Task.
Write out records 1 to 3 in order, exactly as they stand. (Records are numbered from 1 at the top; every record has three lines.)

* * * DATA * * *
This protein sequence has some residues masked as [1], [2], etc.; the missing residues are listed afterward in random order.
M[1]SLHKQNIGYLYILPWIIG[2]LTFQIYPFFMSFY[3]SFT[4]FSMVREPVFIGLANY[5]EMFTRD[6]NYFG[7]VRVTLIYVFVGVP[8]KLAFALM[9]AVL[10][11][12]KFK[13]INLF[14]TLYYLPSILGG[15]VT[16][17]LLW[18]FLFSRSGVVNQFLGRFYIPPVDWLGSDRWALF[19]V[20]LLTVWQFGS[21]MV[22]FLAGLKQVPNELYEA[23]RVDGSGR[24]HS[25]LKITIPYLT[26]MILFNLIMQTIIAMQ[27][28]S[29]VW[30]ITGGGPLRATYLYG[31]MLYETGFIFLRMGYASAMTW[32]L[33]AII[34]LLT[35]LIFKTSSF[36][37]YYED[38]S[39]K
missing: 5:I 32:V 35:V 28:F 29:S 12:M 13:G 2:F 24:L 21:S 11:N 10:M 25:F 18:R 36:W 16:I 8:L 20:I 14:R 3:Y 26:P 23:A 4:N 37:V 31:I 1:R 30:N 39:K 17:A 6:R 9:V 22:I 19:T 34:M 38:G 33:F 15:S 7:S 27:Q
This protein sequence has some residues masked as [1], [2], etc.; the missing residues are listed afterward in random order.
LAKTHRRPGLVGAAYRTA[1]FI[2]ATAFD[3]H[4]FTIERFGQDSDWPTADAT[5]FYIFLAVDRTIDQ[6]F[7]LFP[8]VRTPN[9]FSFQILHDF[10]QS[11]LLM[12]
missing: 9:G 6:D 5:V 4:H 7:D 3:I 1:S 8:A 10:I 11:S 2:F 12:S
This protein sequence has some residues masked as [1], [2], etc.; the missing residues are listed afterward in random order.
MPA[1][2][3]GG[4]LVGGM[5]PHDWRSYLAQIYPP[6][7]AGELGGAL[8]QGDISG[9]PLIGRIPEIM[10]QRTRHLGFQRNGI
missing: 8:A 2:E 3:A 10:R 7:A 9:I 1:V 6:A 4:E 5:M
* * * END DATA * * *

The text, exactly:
This protein sequence has some residues masked as [1], [2], etc.; the missing residues are listed afterward in random order.
M[1]SLHKQNIGYLYILPWIIG[2]LTFQIYPFFMSFY[3]SFT[4]FSMVREPVFIGLANY[5]EMFTRD[6]NYFG[7]VRVTLIYVFVGVP[8]KLAFALM[9]AVL[10][11][12]KFK[13]INLF[14]TLYYLPSILGG[15]VT[16][17]LLW[18]FLFSRSGVVNQFLGRFYIPPVDWLGSDRWALF[19]V[20]LLTVWQFGS[21]MV[22]FLAGLKQVPNELYEA[23]RVDGSGR[24]HS[25]LKITIPYLT[26]MILFNLIMQTIIAMQ[27][28]S[29]VW[30]ITGGGPLRATYLYG[31]MLYETGFIFLRMGYASAMTW[32]L[33]AII[34]LLT[35]LIFKTSSF[36][37]YYED[38]S[39]K
missing: 5:I 32:V 35:V 28:F 29:S 12:M 13:G 2:F 24:L 21:S 11:N 10:M 25:F 18:R 36:W 16:I 8:L 20:I 14:R 3:Y 26:P 23:A 4:N 37:V 31:I 1:R 30:N 39:K 17:A 6:R 9:V 22:I 19:T 34:M 38:G 33:F 15:S 7:S 27:Q
This protein sequence has some residues masked as [1], [2], etc.; the missing residues are listed afterward in random order.
LAKTHRRPGLVGAAYRTA[1]FI[2]ATAFD[3]H[4]FTIERFGQDSDWPTADAT[5]FYIFLAVDRTIDQ[6]F[7]LFP[8]VRTPN[9]FSFQILHDF[10]QS[11]LLM[12]
missing: 9:G 6:D 5:V 4:H 7:D 3:I 1:S 8:A 10:I 11:S 2:F 12:S
This protein sequence has some residues masked as [1], [2], etc.; the missing residues are listed afterward in random order.
MPA[1][2][3]GG[4]LVGGM[5]PHDWRSYLAQIYPP[6][7]AGELGGAL[8]QGDISG[9]PLIGRIPEIM[10]QRTRHLGFQRNGI
missing: 8:A 2:E 3:A 10:R 7:A 9:I 1:V 6:A 4:E 5:M